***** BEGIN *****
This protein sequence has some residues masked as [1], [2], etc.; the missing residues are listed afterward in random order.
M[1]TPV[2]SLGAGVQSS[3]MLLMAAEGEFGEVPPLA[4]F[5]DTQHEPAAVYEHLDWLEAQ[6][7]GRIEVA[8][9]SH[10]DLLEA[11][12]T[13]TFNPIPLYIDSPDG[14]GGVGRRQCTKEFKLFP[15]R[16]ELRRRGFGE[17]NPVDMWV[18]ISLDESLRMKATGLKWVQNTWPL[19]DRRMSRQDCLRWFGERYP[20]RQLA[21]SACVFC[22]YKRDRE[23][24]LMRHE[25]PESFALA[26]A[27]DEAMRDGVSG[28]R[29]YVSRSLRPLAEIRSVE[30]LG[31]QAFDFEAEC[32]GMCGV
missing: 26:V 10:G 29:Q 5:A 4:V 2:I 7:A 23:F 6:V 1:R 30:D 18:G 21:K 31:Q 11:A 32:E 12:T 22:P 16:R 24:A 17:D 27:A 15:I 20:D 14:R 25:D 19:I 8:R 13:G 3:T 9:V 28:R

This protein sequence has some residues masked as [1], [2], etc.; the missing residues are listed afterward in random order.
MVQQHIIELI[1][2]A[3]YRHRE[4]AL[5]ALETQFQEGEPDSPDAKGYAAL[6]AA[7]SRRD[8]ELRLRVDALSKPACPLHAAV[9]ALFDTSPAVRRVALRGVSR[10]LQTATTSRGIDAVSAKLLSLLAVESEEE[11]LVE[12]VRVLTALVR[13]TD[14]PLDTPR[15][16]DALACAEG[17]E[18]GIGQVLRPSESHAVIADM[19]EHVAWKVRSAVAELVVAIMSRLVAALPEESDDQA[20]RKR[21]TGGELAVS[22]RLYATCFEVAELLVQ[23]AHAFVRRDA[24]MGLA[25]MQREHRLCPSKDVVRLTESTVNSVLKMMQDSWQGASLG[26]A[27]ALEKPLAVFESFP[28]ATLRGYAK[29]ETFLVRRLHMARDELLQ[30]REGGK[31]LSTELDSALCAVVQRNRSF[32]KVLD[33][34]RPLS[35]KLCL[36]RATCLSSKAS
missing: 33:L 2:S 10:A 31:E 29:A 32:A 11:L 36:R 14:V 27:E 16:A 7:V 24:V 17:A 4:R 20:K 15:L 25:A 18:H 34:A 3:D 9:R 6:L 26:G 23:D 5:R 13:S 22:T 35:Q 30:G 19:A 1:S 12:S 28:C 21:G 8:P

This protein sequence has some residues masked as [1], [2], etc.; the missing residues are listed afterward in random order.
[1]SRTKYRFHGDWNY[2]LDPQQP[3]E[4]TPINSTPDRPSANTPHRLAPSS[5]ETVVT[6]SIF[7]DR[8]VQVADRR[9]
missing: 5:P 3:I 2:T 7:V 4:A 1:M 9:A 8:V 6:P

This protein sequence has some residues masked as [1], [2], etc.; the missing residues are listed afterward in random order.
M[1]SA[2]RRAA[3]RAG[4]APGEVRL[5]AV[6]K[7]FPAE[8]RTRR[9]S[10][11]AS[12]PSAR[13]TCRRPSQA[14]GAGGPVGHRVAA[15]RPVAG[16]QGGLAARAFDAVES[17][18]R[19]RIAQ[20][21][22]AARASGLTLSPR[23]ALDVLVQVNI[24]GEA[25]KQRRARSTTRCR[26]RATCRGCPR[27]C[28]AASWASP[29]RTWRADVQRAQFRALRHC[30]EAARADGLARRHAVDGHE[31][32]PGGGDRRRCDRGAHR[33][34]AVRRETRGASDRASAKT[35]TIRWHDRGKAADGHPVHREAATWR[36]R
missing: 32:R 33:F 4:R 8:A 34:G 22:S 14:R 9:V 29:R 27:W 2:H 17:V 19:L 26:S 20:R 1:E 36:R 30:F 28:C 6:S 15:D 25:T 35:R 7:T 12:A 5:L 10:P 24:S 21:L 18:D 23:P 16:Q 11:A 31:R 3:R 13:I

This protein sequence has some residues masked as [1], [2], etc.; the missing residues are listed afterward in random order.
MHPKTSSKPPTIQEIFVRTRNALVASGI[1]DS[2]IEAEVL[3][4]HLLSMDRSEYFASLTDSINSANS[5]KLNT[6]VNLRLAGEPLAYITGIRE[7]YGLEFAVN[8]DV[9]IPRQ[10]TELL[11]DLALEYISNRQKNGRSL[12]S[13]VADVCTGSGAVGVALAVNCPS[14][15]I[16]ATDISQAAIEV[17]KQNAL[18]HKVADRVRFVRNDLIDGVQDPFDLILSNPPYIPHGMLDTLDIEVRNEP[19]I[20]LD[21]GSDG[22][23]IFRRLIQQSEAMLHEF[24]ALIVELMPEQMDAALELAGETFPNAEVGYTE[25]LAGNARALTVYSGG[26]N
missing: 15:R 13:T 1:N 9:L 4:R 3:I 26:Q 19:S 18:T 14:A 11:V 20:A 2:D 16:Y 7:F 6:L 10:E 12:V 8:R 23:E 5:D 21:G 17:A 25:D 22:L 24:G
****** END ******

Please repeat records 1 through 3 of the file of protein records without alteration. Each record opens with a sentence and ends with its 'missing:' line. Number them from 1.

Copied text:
This protein sequence has some residues masked as [1], [2], etc.; the missing residues are listed afterward in random order.
M[1]TPV[2]SLGAGVQSS[3]MLLMAAEGEFGEVPPLA[4]F[5]DTQHEPAAVYEHLDWLEAQ[6][7]GRIEVA[8][9]SH[10]DLLEA[11][12]T[13]TFNPIPLYIDSPDG[14]GGVGRRQCTKEFKLFP[15]R[16]ELRRRGFGE[17]NPVDMWV[18]ISLDESLRMKATGLKWVQNTWPL[19]DRRMSRQDCLRWFGERYP[20]RQLA[21]SACVFC[22]YKRDRE[23][24]LMRHE[25]PESFALA[26]A[27]DEAMRDGVSG[28]R[29]YVSRSLRPLAEIRSVE[30]LG[31]QAFDFEAEC[32]GMCGV
missing: 26:V 10:G 29:Q 5:A 4:V 2:I 7:A 23:F 6:V 1:R 30:D 18:G 21:K 31:Q 11:A 32:E 12:T 22:P 16:R 24:A 17:D 27:A 15:I 20:D 14:R 25:D 19:I 8:R 13:G 3:T 9:V 28:R

This protein sequence has some residues masked as [1], [2], etc.; the missing residues are listed afterward in random order.
MVQQHIIELI[1][2]A[3]YRHRE[4]AL[5]ALETQFQEGEPDSPDAKGYAAL[6]AA[7]SRRD[8]ELRLRVDALSKPACPLHAAV[9]ALFDTSPAVRRVALRGVSR[10]LQTATTSRGIDAVSAKLLSLLAVESEEE[11]LVE[12]VRVLTALVR[13]TD[14]PLDTPR[15][16]DALACAEG[17]E[18]GIGQVLRPSESHAVIADM[19]EHVAWKVRSAVAELVVAIMSRLVAALPEESDDQA[20]RKR[21]TGGELAVS[22]RLYATCFEVAELLVQ[23]AHAFVRRDA[24]MGLA[25]MQREHRLCPSKDVVRLTESTVNSVLKMMQDSWQGASLG[26]A[27]ALEKPLAVFESFP[28]ATLRGYAK[29]ETFLVRRLHMARDELLQ[30]REGGK[31]LSTELDSALCAVVQRNRSF[32]KVLD[33][34]RPLS[35]KLCL[36]RATCLSSKAS
missing: 33:L 2:S 10:A 31:E 29:A 32:A 11:L 36:R 14:V 27:E 16:A 7:V 24:V 17:A 4:R 20:K 15:L 25:A 18:H 34:A 3:D 9:R 6:L 26:G 23:D 5:R 13:S 22:T 35:Q 30:G 19:A 1:S 12:S 28:C 21:G 8:P

This protein sequence has some residues masked as [1], [2], etc.; the missing residues are listed afterward in random order.
[1]SRTKYRFHGDWNY[2]LDPQQP[3]E[4]TPINSTPDRPSANTPHRLAPSS[5]ETVVT[6]SIF[7]DR[8]VQVADRR[9]
missing: 5:P 3:I 2:T 7:V 4:A 1:M 9:A 8:V 6:P